News of Riverton, Lander and Fremont County, Wyoming, from the Ranger's award winning journalists.
Lesson learned, hick-mama
May 9, 2013 - By Clair McFarland
Like many people in Fremont County, I participate in the local produce co-op, or Bountiful Baskets. Most of you fellow participants sign on to the website every Monday, pay for your food, and open your e-mail accounts to reminders from the ubiquitous-but-faceless Sally and Tanya so that you can receive "50 percent fruit, 50 percent vegetables, 100 percent good family fun!"
I do all of these things so that I can treasure the facial contortions (the likes of which push the boundaries of human muscular function) of which my husband is capable upon being offered a "delicious" persimmon by his wife. (Turns out, unless persimmons have achieved a blackened state, they're not ripe.)
Historically, the consequences reaped by men upon accepting fruit from their wives have been unpleasant, but any time we women transfer this boon without affecting the fate of mankind, we count it a major plus.
Also, for you wives who are reading this without the help of your husband's eyes -- peering over your shoulder, making sure none of the words written by this she-columnist are for the greater cause of inciting wifely conspiracies against the sanity of Riverton husbands -- please note that plantains are an equally fit fruit for the task of pushing your husband toward that entertaining gag/grimace.
Another reason I contribute toward the co-op, is because it adds variety to my dinner table. Without the baskets, I'd have never known that my oldest son loves jicama. (Hick-mama? Who you callin' a hick-mama?) I also would never have known that carrots can be purple, white and red, or that you can get a facial rash from eating a lot of pineapple, if you happen to have poor hand-mouth coordination. Most 2-year-olds do.
Lesson learned, hick-mama.
The procedure is simple, too. As I said, you pop onto the Internet sometime Monday, and pay for one to three baskets of produce -- one being a standard week's fare for a family of four, and three being the standard week's fare for a family of four vegans. After that point, you find out if your memory can hold a week's worth of data and therefore carry you to one of the pick-up sites on Saturday morning. Mine can, but it's always aided by my son's incessant requests for "tomaytas."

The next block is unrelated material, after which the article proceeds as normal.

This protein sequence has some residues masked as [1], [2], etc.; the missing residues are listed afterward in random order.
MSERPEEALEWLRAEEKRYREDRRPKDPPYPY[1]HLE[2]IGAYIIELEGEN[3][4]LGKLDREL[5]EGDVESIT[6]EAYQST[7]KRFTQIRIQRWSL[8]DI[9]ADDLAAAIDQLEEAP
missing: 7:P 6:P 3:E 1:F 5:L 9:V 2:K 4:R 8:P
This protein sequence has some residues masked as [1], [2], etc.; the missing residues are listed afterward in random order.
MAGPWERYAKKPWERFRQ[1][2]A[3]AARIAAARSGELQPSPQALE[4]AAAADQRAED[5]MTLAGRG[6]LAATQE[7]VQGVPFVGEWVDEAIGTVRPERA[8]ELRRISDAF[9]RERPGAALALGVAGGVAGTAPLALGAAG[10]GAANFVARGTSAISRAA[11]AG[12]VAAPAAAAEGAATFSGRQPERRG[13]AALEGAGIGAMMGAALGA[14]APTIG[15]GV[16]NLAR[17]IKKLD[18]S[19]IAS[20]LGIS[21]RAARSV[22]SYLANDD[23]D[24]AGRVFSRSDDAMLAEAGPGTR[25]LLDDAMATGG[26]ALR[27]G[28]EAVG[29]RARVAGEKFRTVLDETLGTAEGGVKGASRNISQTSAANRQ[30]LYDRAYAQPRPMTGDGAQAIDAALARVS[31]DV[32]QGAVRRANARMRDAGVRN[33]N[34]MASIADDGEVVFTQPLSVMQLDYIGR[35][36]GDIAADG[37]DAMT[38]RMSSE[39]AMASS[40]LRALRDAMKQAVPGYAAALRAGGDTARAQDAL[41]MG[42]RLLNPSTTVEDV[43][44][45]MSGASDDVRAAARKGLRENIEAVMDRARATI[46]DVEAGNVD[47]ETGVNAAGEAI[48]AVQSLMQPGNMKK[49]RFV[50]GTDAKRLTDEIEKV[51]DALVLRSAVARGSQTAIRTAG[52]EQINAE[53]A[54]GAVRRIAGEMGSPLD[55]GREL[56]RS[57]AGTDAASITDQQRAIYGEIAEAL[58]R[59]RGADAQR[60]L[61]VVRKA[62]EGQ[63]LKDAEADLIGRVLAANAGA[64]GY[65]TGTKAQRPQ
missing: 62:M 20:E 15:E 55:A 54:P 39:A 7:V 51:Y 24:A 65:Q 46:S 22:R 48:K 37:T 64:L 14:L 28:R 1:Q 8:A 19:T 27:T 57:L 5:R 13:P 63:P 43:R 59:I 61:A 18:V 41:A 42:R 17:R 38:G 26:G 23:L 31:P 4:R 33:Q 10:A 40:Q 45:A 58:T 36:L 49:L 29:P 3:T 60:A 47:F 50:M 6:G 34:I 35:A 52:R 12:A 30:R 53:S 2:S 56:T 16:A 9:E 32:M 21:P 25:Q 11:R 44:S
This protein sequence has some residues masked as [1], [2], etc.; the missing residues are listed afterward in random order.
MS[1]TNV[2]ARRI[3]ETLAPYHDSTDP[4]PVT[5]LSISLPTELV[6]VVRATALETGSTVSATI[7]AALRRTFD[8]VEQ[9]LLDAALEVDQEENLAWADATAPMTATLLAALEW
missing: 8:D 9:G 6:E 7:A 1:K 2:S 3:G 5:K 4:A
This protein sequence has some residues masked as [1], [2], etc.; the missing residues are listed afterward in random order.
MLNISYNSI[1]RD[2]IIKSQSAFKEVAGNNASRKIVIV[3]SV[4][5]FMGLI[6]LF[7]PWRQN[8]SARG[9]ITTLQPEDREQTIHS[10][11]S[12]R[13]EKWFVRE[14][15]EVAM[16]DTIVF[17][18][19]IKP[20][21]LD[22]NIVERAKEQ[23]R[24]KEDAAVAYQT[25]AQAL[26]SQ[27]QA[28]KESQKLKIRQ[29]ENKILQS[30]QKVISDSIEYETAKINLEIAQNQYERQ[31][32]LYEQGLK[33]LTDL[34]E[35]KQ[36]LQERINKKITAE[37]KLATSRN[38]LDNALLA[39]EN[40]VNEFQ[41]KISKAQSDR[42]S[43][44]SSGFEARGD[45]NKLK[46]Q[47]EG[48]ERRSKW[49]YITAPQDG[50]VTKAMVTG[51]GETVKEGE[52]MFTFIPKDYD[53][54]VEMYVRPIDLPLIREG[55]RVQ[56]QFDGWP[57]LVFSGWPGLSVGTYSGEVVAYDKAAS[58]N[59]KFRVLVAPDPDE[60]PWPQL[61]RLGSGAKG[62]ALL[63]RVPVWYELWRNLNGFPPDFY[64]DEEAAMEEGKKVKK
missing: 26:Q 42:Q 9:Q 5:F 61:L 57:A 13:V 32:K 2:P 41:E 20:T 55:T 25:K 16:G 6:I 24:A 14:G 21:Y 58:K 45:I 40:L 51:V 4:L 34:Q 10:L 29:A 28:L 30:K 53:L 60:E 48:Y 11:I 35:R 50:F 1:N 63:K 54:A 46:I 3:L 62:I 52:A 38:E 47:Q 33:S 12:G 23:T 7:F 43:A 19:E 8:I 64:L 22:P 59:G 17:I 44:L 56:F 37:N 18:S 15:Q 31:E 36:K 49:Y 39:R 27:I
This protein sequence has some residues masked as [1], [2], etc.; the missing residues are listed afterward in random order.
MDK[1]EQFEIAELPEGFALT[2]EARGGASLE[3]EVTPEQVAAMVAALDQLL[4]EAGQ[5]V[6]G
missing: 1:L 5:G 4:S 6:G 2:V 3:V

Saturday morning is the tricky part, because, while you're usually not kept waiting, if you do find yourself in a line, that line will have assumed one of two extremes, one being that the line is comprised of an awkward assembly of non-familiar persons, and you will feel the need to check your cell phone whenever someone else does, and two being that the line is comprised of familiar or outgoing persons, and you will be in the midst of a recipe-swapping crossfire.
Within these crossfires, I have learned that applesauce is a useful substitute for vegetable oil, but only in baked goods. I actually acquired that latter piece of knowledge much later, to both my regret and the regret of everyone who had to taste the infamous stir-fry.
I also now know this: Any vegetable or fruit that is among the less desirable ranks of bounty can achieve an improved state once deep-fried. Nope, that doesn't negate the health aims for which you initially signed up for your basket at all. Also, Microsoft Word has yet to invent a sarcasm font.
So those are the reasons why I run down to the recycling center every Saturday, and it all seems to work out for me: my husband does a sort of facial yoga every time he embraces my trustworthiness as the culinary anchor of the family, my son builds himself "birthday cakes" out of raw potatoes and other dainties, and I immerse myself in the food knowledge that is among the many interesting and useful traits of Fremont County people, in particular.